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This is a new setting for the privacy API which does not mirror an existing setting in Chrome's implementation.  There are two prefs in which we are interested: privacy.trackingprotection.enabled (globally) privacy.trackingprotection.pbmode.enabled (only in Private Browsing) I have a few questions about the implementation: 1. Should this be put into an existing namespace, such as privacy.services, or should it be given a new namespace that indicates it is a setting only relevant for Firefox? 2. How should the two above prefs be settable? Do we need two separate settings for trackingprotection, or just one that accepts multiple values. For example, we might have one setting which accepts values that could mean: 1 - disabled globally 2 - enabled in private browsing only 3 - enabled globally Does the above make sense, or should it work differently from that?  https://developer.chrome.com/extensions/privacy
(In reply to Bob Silverberg [:bsilverberg] from comment #0) > 1. Should this be put into an existing namespace, such as privacy.services, > or should it be given a new namespace that indicates it is a setting only > relevant for Firefox? Another option to consider would be a new privacy.tracking.* namespace. This would allow us to expose other anti-tracking settings that are already in about:preferences (e.g. privacy.donottrackheader.enabled) or that we are testing/considering adding to about:preferences (e.g. privacy.resistFingerprinting). I think there are a few addons already (NoScript? PrivacyBadger?) that toggle the Do Not Track pref. > 2. How should the two above prefs be settable? Do we need two separate > settings for trackingprotection, or just one that accepts multiple values. > For example, we might have one setting which accepts values that could mean: > 1 - disabled globally > 2 - enabled in private browsing only > 3 - enabled globally The single setting with the above three values makes sense and matches the about:preferences UI in Nightly. The default is 2.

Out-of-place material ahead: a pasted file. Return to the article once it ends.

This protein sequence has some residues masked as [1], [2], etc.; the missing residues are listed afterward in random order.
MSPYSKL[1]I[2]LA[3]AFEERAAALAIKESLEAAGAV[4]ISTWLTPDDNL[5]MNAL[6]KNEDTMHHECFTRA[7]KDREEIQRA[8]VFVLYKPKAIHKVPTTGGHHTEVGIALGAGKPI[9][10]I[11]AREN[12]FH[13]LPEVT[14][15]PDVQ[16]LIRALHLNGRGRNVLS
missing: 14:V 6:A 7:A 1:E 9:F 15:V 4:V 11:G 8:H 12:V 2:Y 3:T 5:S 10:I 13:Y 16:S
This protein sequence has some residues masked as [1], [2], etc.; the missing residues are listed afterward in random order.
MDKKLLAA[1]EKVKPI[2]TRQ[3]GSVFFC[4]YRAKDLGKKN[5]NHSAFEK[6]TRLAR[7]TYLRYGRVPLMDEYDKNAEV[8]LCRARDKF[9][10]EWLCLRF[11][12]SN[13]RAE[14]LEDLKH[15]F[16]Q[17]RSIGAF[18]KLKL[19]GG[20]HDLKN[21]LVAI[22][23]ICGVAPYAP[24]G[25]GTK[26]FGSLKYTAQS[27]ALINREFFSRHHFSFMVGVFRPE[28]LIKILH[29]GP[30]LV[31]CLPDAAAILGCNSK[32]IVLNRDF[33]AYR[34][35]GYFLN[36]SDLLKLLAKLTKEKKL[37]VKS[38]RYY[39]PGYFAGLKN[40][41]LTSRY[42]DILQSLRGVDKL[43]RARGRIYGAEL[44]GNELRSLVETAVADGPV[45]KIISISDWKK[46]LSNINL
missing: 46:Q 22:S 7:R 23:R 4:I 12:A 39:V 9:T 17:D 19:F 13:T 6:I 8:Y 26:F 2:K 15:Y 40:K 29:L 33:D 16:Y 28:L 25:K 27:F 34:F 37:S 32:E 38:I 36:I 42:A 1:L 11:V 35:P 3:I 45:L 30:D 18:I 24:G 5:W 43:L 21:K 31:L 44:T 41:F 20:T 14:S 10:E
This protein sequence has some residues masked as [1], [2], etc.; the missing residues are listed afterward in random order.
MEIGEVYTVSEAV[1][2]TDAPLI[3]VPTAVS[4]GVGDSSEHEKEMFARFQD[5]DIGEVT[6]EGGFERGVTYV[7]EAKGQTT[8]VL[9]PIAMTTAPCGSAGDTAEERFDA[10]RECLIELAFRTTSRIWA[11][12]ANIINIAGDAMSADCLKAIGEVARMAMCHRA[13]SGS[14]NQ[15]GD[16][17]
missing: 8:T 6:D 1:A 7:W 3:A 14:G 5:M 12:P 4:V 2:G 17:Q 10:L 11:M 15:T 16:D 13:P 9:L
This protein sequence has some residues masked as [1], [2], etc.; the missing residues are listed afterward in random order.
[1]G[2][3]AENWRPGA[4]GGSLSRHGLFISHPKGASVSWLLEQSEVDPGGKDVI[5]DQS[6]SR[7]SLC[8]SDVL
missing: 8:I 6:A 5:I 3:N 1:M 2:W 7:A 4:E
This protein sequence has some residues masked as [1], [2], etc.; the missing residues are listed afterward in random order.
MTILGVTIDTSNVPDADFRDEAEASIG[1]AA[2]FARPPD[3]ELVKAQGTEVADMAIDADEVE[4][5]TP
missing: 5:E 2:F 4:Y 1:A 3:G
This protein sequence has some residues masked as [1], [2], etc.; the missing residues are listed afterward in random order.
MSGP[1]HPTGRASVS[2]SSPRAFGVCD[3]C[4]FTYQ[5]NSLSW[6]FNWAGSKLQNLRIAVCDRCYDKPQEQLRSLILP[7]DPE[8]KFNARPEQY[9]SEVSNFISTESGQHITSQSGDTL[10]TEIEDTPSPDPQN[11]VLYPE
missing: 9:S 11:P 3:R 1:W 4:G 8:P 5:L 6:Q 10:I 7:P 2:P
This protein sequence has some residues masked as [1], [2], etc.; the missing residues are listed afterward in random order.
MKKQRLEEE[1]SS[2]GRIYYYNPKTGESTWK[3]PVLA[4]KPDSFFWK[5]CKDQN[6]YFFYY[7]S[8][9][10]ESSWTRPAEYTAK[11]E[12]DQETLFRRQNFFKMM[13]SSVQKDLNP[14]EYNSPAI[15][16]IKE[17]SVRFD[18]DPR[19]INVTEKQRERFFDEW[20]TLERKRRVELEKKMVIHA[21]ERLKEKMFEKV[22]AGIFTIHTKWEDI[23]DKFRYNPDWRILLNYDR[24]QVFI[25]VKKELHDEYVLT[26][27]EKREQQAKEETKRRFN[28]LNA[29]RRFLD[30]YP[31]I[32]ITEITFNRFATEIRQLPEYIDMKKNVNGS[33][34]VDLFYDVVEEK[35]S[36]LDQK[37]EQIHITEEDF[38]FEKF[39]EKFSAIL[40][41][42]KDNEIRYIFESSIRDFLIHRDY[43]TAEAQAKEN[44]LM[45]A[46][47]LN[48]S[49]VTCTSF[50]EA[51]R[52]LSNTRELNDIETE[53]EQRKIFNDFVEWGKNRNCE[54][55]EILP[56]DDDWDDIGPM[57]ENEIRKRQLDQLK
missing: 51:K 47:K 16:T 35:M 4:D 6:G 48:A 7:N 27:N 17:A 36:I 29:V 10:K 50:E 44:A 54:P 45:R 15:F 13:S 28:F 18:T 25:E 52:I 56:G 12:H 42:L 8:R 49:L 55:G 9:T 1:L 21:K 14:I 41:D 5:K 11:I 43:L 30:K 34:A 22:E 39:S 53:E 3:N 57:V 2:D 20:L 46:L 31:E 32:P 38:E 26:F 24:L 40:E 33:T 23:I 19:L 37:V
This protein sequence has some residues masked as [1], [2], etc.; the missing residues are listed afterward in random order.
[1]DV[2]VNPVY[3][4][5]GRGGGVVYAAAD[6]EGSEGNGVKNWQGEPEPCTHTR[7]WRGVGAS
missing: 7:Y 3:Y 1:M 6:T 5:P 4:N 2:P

Thanks François, I like the suggestion of the privacy.tracking namespace. I'm going to go that route.
François, I have one more question about the relationship between privacy.trackingprotection.enabled and privacy.trackingprotection.pbmode.enabled. If privacy.trackingprotection.enabled = true and privacy.trackingprotection.pbmode.enabled = false, does that still mean that tracking protection is enabled globally (i.e., the former overrides the latter)? Or does that mean that tracking protection is only enabled for non-private windows, and if so, wouldn't that need to be a fourth option above?
(In reply to Bob Silverberg [:bsilverberg] from comment #3) > If privacy.trackingprotection.enabled = true and > privacy.trackingprotection.pbmode.enabled = false, does that still mean that > tracking protection is enabled globally (i.e., the former overrides the > latter)? Or does that mean that tracking protection is only enabled for > non-private windows, and if so, wouldn't that need to be a fourth option > above? The global switch (privacy.trackingprotection.enabled) takes precendence over the private browsing one. If TP is enabled globally, then we ignore the private browsing pref. There's no way to have TP enabled only in normal windows and not in private browsing windows.